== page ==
The financial crisis is taking its toll throughout the world, and Abu Dhabi?s first carbon-neutral city, Masdar City, has been forced to hold back its plans to construct headquarters which would be the world?s first building that makes more energy than it consumes.
Masdar, owned by Abu Dhabi Future Energy Company, said that it is now reconsidering the design for its headquarters which was initially a 100,000 square-meter (1.1 million square-foot) structure equipped with enough solar panels to cover four soccer fields designed by Chicago-based Adrian Smith & Gordon Gill Architecture.
The structure ?will now be built in phases, in line with market demand and economic conditions at the time,? the company said. Whether the revised design would still allow for the headquarters to generate more power than it uses, as planned earlier but the company said that it will conform to ?the sustainable construction practices implemented across the city.?
The plan fell into a set back as the financial crisis affected Abu Dhabi?s ambitions for its $22 billion government-funded venture.
Plans for Masdar City were laid out in 2006. It is set to be the first carbon-neutral town in the region in which students and companies will pursue renewable energy projects. In October, last year, the organisation announced that it was delaying its first phase to 2015 and ?it would be scaling back the zero-carbon ambition.
THE INITIAL DESIGN
Proposals for the design of the headquarters were being pushed forward by architects since 2006. Gordon Gill, a partner at the firm with the initial winning design, said Masdar and its parent company Mubadala Development Co. had, ?built the slab in 2009, and then it went on hold.? In a phone interview he described: ?Mubadala and Masdar are having discussions about the building itself – either they?ve changed the budget, or the building is too big, and they are concerned about tenants. I?m expecting to hear from them within the month about whether they will go ahead.? The building was to have positive energy and would cost about 50% more than any typical office building.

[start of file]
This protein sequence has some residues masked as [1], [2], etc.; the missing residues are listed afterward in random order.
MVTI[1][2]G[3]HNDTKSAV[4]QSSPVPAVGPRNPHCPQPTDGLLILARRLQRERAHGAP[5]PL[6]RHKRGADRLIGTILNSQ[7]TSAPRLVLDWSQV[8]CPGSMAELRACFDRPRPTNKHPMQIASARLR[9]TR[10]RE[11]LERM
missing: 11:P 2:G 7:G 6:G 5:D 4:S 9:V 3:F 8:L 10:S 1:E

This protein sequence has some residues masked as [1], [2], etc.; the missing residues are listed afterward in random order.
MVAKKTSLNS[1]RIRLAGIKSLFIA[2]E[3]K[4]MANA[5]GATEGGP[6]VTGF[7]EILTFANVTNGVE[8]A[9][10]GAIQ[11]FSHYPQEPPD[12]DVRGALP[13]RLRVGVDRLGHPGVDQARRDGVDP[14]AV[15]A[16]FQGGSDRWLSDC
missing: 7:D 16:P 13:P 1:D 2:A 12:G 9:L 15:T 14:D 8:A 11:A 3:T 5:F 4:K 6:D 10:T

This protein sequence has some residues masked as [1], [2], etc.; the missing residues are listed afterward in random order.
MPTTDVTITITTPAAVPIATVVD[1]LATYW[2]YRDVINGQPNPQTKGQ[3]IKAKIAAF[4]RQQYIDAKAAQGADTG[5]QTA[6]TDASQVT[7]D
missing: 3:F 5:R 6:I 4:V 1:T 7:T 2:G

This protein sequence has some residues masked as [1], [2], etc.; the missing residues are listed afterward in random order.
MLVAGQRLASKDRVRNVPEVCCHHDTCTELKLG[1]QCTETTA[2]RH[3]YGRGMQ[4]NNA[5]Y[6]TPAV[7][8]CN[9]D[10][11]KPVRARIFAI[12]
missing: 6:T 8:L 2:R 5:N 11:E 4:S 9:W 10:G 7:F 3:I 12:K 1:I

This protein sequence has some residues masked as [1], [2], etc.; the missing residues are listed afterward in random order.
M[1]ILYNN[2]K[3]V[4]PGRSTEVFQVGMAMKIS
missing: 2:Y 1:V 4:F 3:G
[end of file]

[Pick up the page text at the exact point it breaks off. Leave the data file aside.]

Based on this design, the headquarters was to have provided 3% more energy than required for its own operation, generating 5.5 gigawatt-hours of renewable energy annually. Eleven glass-enclosed towers, or wind cones were to serve as a cooling device for the whole structure by drawing warm air up to the roof and expelling it. Emma Stewart, senior manager for sustainability at Autodesk Inc, which provided software for Smith & Gill?s proposal, said the building?s architects had planned to produce energy while under construction.
Ms. Stewart suggested: ?They could have done a bottom-up building,? instead, she said in her phone interview, ?they prioritised the cones, which provide a cooling system, support the roof and shade the workers from the sun, and then planned to build around them, which is completely the opposite to how you would normally do it.?
The building?s first phase will be ready by the fourth quarter of 2013 Masdar said, as it was not finalising the design.
The United Arab Emirates plans to seek $100 billion in outside investment for alternative and sustainable energy projects by 2020,.? A presentation aimed at potential investors from Brazil to Japan?is set to be held in November, the Ministry of Economy announced.
Masdar City is an important step forward for the UAE and the world in general. Establishing and promoting a green environment is necessary at this point of time as pollution and heat levels are on the rise. It is simply disheartening to see the more positive and ?good? steps taken by governments be deterred by issues of money..
Sources: Bloomberg, Arabian Business